COLUMN: October 19, 2017

A park with a number of leaves on the ground

I DECIDED to go for a walk in an attempt to take advantage of the last bit of sun this year had to offer. An actual hurricane was on its way the following day, and I thought it would be nice to see where the trees were before they were blown over.

There was a destination in mind – a park I had last visited several years ago – but no route. All I had was a vague sense of the direction in which I would have to walk.

I pulled on a coat, looked in a mirror, and realised that I would have to do more to look less “prime suspect for any crimes that might have occurred in the vicinity”.

The trouble is that I have a shifty look about me. Even in the most benign of circumstances, I look as if I am scoping out the exits. If you combine that with the coat I was considering wearing, which is great if there is a sudden shower, but in every other circumstance looks designed for nefarious purposes, then you can see my difficulty.

I swapped my coat for something less practical. Yes, I might have been caught in the rain, but at least I would not look like “a lone man in a park”. If the past week has taught me anything, it is that women have enough trouble with actual sex pests; they don’t need me to make them uncomfortable too.

I started out on my journey, and immediately pulled out my phone in order to check the route. Then I told myself: “No, you are a human being who for the first 38 years of his life had nothing to direct him save an A-Z and some persistence.”

The persistence is important. Some people are born with a sense of direction. I need a map to get to my kitchen, and even then I’m probably holding it upside down. But if you persist, eventually you reach your destination. It just means that you visit quite a lot of locations beforehand.

And, besides, what if it took a long time? There was a pub/restaurant in the grounds of the park. I could get my tea there. This was going to be great.

It was not long before I was in territory I vaguely knew, and not long after that I was in alien territory. This is because whenever I visited this park, I approached it from my previous home. I’d have had to have got very lost indeed to have come this way. And now, coincidentally, that is what I was.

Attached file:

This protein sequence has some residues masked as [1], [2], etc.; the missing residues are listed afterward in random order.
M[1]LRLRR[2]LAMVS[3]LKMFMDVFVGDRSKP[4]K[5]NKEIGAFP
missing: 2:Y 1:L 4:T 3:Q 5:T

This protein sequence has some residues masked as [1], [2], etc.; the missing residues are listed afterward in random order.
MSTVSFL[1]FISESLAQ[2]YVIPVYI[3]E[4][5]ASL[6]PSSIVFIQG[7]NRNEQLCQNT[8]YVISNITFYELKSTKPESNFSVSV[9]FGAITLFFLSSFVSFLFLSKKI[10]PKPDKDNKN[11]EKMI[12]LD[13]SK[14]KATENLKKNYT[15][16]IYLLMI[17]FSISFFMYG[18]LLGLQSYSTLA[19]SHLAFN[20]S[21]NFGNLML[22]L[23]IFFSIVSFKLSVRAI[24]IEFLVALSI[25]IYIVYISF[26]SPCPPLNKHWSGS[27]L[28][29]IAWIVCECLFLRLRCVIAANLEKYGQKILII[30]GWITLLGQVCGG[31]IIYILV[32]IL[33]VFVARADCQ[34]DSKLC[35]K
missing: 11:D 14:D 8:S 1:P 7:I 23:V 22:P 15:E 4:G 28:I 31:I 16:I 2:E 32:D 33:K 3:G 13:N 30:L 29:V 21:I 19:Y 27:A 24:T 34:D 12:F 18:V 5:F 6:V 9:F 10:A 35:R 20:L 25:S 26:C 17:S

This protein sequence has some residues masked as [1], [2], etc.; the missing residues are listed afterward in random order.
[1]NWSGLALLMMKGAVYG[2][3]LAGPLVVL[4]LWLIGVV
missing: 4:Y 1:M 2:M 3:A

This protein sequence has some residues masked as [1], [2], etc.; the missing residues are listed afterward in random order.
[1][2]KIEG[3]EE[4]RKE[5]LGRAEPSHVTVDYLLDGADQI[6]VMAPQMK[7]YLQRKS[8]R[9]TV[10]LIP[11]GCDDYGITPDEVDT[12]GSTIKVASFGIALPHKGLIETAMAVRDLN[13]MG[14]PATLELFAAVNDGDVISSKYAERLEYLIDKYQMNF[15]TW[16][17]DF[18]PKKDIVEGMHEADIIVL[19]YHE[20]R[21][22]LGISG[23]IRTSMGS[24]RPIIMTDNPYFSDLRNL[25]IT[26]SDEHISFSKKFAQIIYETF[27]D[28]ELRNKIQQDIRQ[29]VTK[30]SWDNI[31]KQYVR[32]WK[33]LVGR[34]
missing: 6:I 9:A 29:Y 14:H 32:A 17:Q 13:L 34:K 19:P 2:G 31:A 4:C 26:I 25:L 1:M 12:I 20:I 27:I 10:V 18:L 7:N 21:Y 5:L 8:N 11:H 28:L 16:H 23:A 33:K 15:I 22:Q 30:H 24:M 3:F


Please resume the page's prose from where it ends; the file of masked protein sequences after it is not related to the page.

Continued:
I thought about my phone again. “No,” I said. “You’re going to ask somebody for directions.” But there was nobody about. It was Sunday afternoon. I was on a road, but I hadn’t seen a pedestrian for ages. The only people I saw were occasional drivers, and jumping into the road to flag somebody down to ask where a park might be is not in my skill set.

And then, as I walked past the walled golf course, in the distance I saw him. A respectable looking man in his forties, a man who had also spent time finding an appropriate coat, walking with purpose. Surely he would know.

I quickened my pace towards him, more than ready for a nice tea. I noted a pile of three car tyres incongruously piled up against the wall of the golf course, but thought little of it.

He reached the tyres before me, but, instead of walking by them, he turned towards the wall, stepped on them, and tried to climb over the wall.

He dealt with the task much as I would, flailing, kicking away the top tyre into the road, presenting his bottom to spectators, as he tried to pull his body over. I briefly considered assisting him, but he was clearly up to no good, so I walked by, allowing him to be “prime suspect for any crimes that might have occurred in the vicinity”.

Persistence paid off. Five minutes later I was walking through the gates of the park. And the only other people there were dog walkers. I could totally blend in as Man Who Is Looking For His Dog. “Krypto!” I shouted. “Come on, boy!”

And so I headed finally to the pub. An aluminium fence surrounded it. “Closed For Refurbishment”, a sign said. “We Apologise For The Inconvenience.”

I suppose I would have known had I looked on my phone.


COLUMN: October 12, 2017

A number of old-style pound coins

I HAVE spent a silly portion of the past week trying to get rid of my money. I am not dying, nor was this a Brewster’s Millions-type scenario.

It is just that I have a jar of change that I top up with the shrapnel I have in my pocket at the end of the day, and I realised there would be a few soon-to-be-worthless pound coins in there.

It will amaze those of you who see my byline picture at the top of this column that I remember the replacement of the pound note with the old pound coin. “But you are only a strip of a hint of a boy,” you say. “I bet you can’t remember a time when a JPEG was something you used to hang up your dishcloth. I bet you can’t remember when the Yellow Pages would hurt you if you dropped it on your foot.”